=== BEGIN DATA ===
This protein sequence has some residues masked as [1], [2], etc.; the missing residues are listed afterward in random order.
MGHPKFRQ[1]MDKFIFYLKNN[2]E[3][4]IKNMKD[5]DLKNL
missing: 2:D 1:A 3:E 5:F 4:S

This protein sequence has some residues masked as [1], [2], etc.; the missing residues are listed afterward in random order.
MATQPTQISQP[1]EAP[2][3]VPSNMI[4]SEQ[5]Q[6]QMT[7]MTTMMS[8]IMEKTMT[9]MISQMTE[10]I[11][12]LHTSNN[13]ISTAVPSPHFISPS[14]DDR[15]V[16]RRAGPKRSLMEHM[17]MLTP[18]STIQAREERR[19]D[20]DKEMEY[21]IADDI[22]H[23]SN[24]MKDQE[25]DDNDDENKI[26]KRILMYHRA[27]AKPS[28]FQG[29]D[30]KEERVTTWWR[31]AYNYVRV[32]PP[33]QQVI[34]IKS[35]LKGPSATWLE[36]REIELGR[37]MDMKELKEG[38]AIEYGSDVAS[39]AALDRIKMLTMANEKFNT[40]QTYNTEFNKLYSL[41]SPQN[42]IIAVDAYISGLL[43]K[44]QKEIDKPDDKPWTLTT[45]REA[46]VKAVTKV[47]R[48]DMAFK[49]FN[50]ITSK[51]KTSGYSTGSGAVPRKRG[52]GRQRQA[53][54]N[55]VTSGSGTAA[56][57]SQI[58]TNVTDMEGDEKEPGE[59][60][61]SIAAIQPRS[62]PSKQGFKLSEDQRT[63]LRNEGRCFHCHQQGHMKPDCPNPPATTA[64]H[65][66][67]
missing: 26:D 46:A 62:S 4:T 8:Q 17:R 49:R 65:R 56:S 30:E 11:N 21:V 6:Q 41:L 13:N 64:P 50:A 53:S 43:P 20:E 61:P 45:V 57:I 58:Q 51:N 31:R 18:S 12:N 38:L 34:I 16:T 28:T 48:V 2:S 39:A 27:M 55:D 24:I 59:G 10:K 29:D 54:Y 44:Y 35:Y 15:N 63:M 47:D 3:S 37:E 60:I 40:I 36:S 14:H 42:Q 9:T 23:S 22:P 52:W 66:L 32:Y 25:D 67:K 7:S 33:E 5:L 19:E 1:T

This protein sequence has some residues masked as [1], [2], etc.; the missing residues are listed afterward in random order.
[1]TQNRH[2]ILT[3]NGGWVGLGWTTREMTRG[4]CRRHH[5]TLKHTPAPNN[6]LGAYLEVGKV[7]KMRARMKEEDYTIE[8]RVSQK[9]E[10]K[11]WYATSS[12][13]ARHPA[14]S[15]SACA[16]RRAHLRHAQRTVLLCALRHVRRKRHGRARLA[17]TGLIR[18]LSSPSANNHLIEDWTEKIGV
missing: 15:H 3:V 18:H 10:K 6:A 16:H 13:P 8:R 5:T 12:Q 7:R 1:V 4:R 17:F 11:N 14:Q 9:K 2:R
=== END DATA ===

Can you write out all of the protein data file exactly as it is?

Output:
This protein sequence has some residues masked as [1], [2], etc.; the missing residues are listed afterward in random order.
MGHPKFRQ[1]MDKFIFYLKNN[2]E[3][4]IKNMKD[5]DLKNL
missing: 2:D 1:A 3:E 5:F 4:S

This protein sequence has some residues masked as [1], [2], etc.; the missing residues are listed afterward in random order.
MATQPTQISQP[1]EAP[2][3]VPSNMI[4]SEQ[5]Q[6]QMT[7]MTTMMS[8]IMEKTMT[9]MISQMTE[10]I[11][12]LHTSNN[13]ISTAVPSPHFISPS[14]DDR[15]V[16]RRAGPKRSLMEHM[17]MLTP[18]STIQAREERR[19]D[20]DKEMEY[21]IADDI[22]H[23]SN[24]MKDQE[25]DDNDDENKI[26]KRILMYHRA[27]AKPS[28]FQG[29]D[30]KEERVTTWWR[31]AYNYVRV[32]PP[33]QQVI[34]IKS[35]LKGPSATWLE[36]REIELGR[37]MDMKELKEG[38]AIEYGSDVAS[39]AALDRIKMLTMANEKFNT[40]QTYNTEFNKLYSL[41]SPQN[42]IIAVDAYISGLL[43]K[44]QKEIDKPDDKPWTLTT[45]REA[46]VKAVTKV[47]R[48]DMAFK[49]FN[50]ITSK[51]KTSGYSTGSGAVPRKRG[52]GRQRQA[53][54]N[55]VTSGSGTAA[56][57]SQI[58]TNVTDMEGDEKEPGE[59][60][61]SIAAIQPRS[62]PSKQGFKLSEDQRT[63]LRNEGRCFHCHQQGHMKPDCPNPPATTA[64]H[65][66][67]
missing: 26:D 46:A 62:S 4:T 8:Q 17:R 49:R 65:R 56:S 30:E 11:N 21:V 6:Q 41:L 13:N 64:P 50:A 53:S 43:P 20:E 61:P 45:V 57:I 58:Q 51:N 31:R 18:S 12:N 38:L 34:I 16:T 28:T 48:V 2:S 39:A 27:M 55:D 24:I 59:G 10:K 29:D 54:Y 44:Y 35:Y 15:N 63:M 47:D 3:S 37:E 60:I 40:I 36:S 14:H 42:Q 9:T 23:S 22:P 52:W 66:L 32:Y 25:D 67:K 7:S 33:E 5:L 19:E 1:T

This protein sequence has some residues masked as [1], [2], etc.; the missing residues are listed afterward in random order.
[1]TQNRH[2]ILT[3]NGGWVGLGWTTREMTRG[4]CRRHH[5]TLKHTPAPNN[6]LGAYLEVGKV[7]KMRARMKEEDYTIE[8]RVSQK[9]E[10]K[11]WYATSS[12][13]ARHPA[14]S[15]SACA[16]RRAHLRHAQRTVLLCALRHVRRKRHGRARLA[17]TGLIR[18]LSSPSANNHLIEDWTEKIGV
missing: 15:H 3:V 18:H 10:K 6:A 16:H 13:P 8:R 5:T 12:Q 7:R 1:V 4:R 17:F 11:N 14:Q 9:K 2:R